There are many representations of Devi as the divine mother, the mother of all mothers and the creative energy of life which gives life to new life. Like all mothers, this energy desires expression in life and it also desires that all life coexist in harmony. We can see this in our mothers today are they will work their fingers to the bone and keep

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Hindu Nationalism

Deviating from mythology to truth

Portal on Mt. Agung, Bali

Whatever part of the world that you happen to live in, you are regularly lied to and misled by those who are sometimes genuine in their beliefs having been misled themselves or are being deliberately misleading for their own gain. If you would care to do the research you would find that modern civilisation is built entirely upon myths and legends that cannot be substantiated and a history that is controlled solely for the profit of a few.

One must remember that we are a people on an insignificant planet in an insignificant part of an infinitely vast universe with absolutely no connection to anywhere so we tend to

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Feminism Redefined

Celebrate the Goddess

We have lived for several thousand years as a predominantly patriarchal society creating forms of injustice that have always been apparent. Yet populations are coerced and indeed many times forced to adhere to the patriarchal and commercial ideologies that continue to govern human life.

From this injustice the woman’s movements have arisen and successfully lobbied for equal rights, but this has been limited to the physical, the material world gaining women equal opportunities and payment in the workplace along with other social and political benefits. Woman’s movements to date have done little to achieve actual woman’s liberation, they have simply opened a floodgate so they have more physical and intellectual freedom.

Like men, women are identifying

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The Sati Myth

It is said that Hindu women must throw themselves into their husbands cremation pyre

You can ask any Hindu community if they know of any woman who has done this and the answer is universally no. In fact the idea is seen as horrendous in all eyes, Hindu and otherwise. There may have been a few occasions in the distant past where this may have happened, yet it is so rare there are few records of it happening so where does this myth come from?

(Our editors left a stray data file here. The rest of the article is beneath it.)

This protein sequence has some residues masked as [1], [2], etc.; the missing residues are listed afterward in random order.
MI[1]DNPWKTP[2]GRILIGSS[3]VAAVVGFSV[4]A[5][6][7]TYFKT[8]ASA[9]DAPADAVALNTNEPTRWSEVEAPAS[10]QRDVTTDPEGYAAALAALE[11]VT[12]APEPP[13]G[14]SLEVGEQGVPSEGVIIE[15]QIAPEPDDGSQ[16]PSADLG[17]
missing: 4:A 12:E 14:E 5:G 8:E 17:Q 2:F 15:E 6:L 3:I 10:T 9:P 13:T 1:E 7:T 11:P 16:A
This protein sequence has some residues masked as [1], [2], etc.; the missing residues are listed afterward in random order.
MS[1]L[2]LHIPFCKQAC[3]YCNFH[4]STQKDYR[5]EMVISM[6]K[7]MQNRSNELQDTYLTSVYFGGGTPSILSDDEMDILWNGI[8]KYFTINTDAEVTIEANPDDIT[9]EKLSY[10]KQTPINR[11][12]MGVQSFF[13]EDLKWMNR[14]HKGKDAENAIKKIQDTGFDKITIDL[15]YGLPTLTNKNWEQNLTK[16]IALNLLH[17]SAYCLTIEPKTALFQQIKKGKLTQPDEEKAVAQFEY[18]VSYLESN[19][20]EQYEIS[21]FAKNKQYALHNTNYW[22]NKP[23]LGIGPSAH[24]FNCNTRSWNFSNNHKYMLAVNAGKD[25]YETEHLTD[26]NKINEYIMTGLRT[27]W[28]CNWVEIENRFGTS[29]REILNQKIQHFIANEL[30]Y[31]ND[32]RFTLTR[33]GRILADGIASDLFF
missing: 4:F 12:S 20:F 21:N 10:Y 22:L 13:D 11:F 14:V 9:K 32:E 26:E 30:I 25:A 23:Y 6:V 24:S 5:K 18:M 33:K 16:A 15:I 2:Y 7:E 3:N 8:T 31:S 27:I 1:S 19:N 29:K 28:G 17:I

Before answering, it must be recognised that:

Remember the myth of the powerful priest Daksha who made a great yagna (ritual sacrifice) but did not invite his youngest daughter Sati and

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The Art of Belly Dance

Goddess Celebration and Fertility Dance

‘The Pearl Fishers’. Rene Milot. Oil on canvas. Click for larger image

Belly dance plays a number of functions within society and it has a rich history. Often referred to as Arabic dance, Oriental dancing or Exotic dancing, it’s widely believed to be an Arab dance originating in Egypt. Know one knows the exact origins although it appears to have been centred between North India, The Black Sea and North Africa. Over the millennia it has evolved to take many different forms depending on the country and region between the Mediterranean to the Pacific.

It originated as a fertility dance within cultures inspired by the joy of life and it

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Devīsūkta

Completing Saraswatī and other Devi Pujas

The Devīsūkta (Devi = Goddess and Sukta = hymn in praise), also called the Aṃbhṛnīsūkta, is the 125th sūtka occurring in the 10th mandala of the Ṛgveda. In the present day, the sūtka is popularly chanted during the worship of the Devī in the daily rituals of temples, and also in various Vedic sacrificial ceremonies like iṣti, hōma, havana etc. It is also chanted at the end of Devīmāhātmya.

The Devīsūkta is one of the most important and central texts of the Śakta-sampradāya. Written long before sectarian deity cults and philosophical schools of Vedanta, the hymn is so old we have no accurate way of dating it. Found in the Ṛgveda (10.125), and spoken